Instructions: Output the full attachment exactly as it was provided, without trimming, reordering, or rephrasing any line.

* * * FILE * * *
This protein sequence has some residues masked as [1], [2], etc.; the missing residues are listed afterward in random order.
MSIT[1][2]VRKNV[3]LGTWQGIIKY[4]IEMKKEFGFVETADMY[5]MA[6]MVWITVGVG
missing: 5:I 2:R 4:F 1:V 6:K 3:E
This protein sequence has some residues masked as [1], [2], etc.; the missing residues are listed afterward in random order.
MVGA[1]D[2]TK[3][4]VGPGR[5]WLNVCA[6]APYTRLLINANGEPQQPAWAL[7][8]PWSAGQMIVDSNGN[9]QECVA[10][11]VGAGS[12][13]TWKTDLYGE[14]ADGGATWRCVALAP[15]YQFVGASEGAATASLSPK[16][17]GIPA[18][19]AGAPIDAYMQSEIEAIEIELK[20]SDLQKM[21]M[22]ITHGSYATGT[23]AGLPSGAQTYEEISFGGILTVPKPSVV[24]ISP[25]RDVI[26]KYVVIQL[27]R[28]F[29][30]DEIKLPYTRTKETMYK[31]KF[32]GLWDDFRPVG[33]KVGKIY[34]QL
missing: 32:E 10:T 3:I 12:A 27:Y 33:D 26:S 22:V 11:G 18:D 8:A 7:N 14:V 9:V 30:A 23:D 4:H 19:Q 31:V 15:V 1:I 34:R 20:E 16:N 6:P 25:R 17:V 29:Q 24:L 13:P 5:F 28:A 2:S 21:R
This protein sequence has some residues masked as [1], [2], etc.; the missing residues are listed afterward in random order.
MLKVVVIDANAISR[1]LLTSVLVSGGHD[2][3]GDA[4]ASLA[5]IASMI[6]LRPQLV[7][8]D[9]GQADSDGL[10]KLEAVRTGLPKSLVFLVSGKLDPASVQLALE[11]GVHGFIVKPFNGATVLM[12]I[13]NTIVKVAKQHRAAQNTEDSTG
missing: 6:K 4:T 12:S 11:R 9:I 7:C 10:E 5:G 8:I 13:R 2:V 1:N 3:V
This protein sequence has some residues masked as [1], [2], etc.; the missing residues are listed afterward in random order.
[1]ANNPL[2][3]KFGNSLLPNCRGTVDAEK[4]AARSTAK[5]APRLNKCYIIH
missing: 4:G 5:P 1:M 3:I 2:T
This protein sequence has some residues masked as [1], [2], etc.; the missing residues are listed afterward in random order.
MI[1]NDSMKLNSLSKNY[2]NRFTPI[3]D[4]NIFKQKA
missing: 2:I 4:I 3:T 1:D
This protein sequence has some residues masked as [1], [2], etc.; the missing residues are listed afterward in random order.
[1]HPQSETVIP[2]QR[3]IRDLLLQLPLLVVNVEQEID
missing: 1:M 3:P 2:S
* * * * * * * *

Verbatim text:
This protein sequence has some residues masked as [1], [2], etc.; the missing residues are listed afterward in random order.
MSIT[1][2]VRKNV[3]LGTWQGIIKY[4]IEMKKEFGFVETADMY[5]MA[6]MVWITVGVG
missing: 5:I 2:R 4:F 1:V 6:K 3:E
This protein sequence has some residues masked as [1], [2], etc.; the missing residues are listed afterward in random order.
MVGA[1]D[2]TK[3][4]VGPGR[5]WLNVCA[6]APYTRLLINANGEPQQPAWAL[7][8]PWSAGQMIVDSNGN[9]QECVA[10][11]VGAGS[12][13]TWKTDLYGE[14]ADGGATWRCVALAP[15]YQFVGASEGAATASLSPK[16][17]GIPA[18][19]AGAPIDAYMQSEIEAIEIELK[20]SDLQKM[21]M[22]ITHGSYATGT[23]AGLPSGAQTYEEISFGGILTVPKPSVV[24]ISP[25]RDVI[26]KYVVIQL[27]R[28]F[29][30]DEIKLPYTRTKETMYK[31]KF[32]GLWDDFRPVG[33]KVGKIY[34]QL
missing: 32:E 10:T 3:I 12:A 27:Y 33:D 26:S 22:V 11:G 18:D 8:A 7:N 14:V 9:V 30:A 23:D 4:H 19:Q 31:V 15:V 1:I 34:R 20:E 16:N 6:P 25:R 17:V 29:Q 24:L 13:P 5:F 28:A 2:S 21:R
This protein sequence has some residues masked as [1], [2], etc.; the missing residues are listed afterward in random order.
MLKVVVIDANAISR[1]LLTSVLVSGGHD[2][3]GDA[4]ASLA[5]IASMI[6]LRPQLV[7][8]D[9]GQADSDGL[10]KLEAVRTGLPKSLVFLVSGKLDPASVQLALE[11]GVHGFIVKPFNGATVLM[12]I[13]NTIVKVAKQHRAAQNTEDSTG
missing: 6:K 4:T 12:S 11:R 9:I 7:C 10:E 5:G 8:I 13:R 2:V 1:N 3:V
This protein sequence has some residues masked as [1], [2], etc.; the missing residues are listed afterward in random order.
[1]ANNPL[2][3]KFGNSLLPNCRGTVDAEK[4]AARSTAK[5]APRLNKCYIIH
missing: 4:G 5:P 1:M 3:I 2:T
This protein sequence has some residues masked as [1], [2], etc.; the missing residues are listed afterward in random order.
MI[1]NDSMKLNSLSKNY[2]NRFTPI[3]D[4]NIFKQKA
missing: 2:I 4:I 3:T 1:D
This protein sequence has some residues masked as [1], [2], etc.; the missing residues are listed afterward in random order.
[1]HPQSETVIP[2]QR[3]IRDLLLQLPLLVVNVEQEID
missing: 1:M 3:P 2:S